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A mystery American who leads an American hedge fund has gambled up to $7.2 billion on Ireland’s economic recovery Photo by: Google Images

Mystery American bets billions on Ireland’s economic turn around

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A mystery American who leads an American hedge fund has gambled up to $7.2 billion on Ireland’s economic recovery Photo by: Google Images

A mystery American who leads an American hedge fund has gambled up to $7.2 billion on Ireland’s economic recovery – with more investment to come.

The bet so far has paid off in a major way with Irish bonds rising by 35 percent since June.

California based Franklin Templeton Investments have poured money into government bonds in Ireland and Hungary in spite of the Eurozone crisis.

Trader Michael Hasenstab, 38, is fronting the Franklin Templeton investment into two of Europe’s most damaged economies.

“Without question, the single best trade in the entire euro zone space is the one he’s done,” Donal O’Mahony, global strategist for Davy Securities in Dublin, told the New York Times.

“The firm has given him a lot of freedom to execute a unique strategy, and it’s paid off,” said Miriam Sjoblom, an analyst with the research firm Morningstar.

“But the risks that he’s taking here are pretty considerable, and there is the potential for the fund to suffer a bad spell.”

The New York Times says that Hasenstab has been an ‘evangelist for Ireland’s stoic response to the crisis’.

Last October he wrote in The Wall Street Journal, “Wage cuts for Irish workers are painful but have helped the country regain competitiveness.”

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The Irish trade appears to be going well. The price of Irish government bonds has risen 37 percent since the end of June, according to a Bloomberg index.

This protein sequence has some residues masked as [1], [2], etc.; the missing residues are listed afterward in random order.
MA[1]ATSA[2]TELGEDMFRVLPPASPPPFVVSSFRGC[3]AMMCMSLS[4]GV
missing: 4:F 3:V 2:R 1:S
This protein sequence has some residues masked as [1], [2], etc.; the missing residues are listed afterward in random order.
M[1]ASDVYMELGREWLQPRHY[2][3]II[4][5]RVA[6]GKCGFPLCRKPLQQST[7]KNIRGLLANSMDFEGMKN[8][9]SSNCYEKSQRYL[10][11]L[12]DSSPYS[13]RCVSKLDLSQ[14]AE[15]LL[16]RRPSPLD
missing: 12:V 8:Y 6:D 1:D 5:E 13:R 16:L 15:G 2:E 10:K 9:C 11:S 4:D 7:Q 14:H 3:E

“They’ve had a huge gain on the trade; they’ve done really well,” said Ronan Reid, the chief executive of Dolman Securities in Ireland.

Hasenstab declined to speak to the New York Times, but the report did contain a quote he made in a video on the company’s website last October.

“We take a long-term perspective, it’s a research-driven perspective and we’re often contrarian, and that has been the case for decades and I think will remain the case for decades to come,” said Hasenstab.

His mutual funds firm caters to individual investors rather than to sophisticated institutional customers like pension funds. Already, reports have compared Hasenstab to industry giants like Bill Gross of Pimco.

Hasenstab’s team of research analysts control more than $165 billion in assets, including the $57 billion Templeton Global Bond Fund.

When most investors dumped Irish bonds last summer – after a junk status rating by the Moodys agency – Hasenstab and his team bought heavily.

Public figures say his team’s investment in Ireland stands at $2.5billion but insiders say the company may own up to $7.2billion of Irish stock with more again invested in Hungary.

The Irish bonds have already rallied more than 35 per cent from last summer.

Dublin traders noticed a big buyer coming into the Irish government bond market late in the second quarter of last year and into the third.
 

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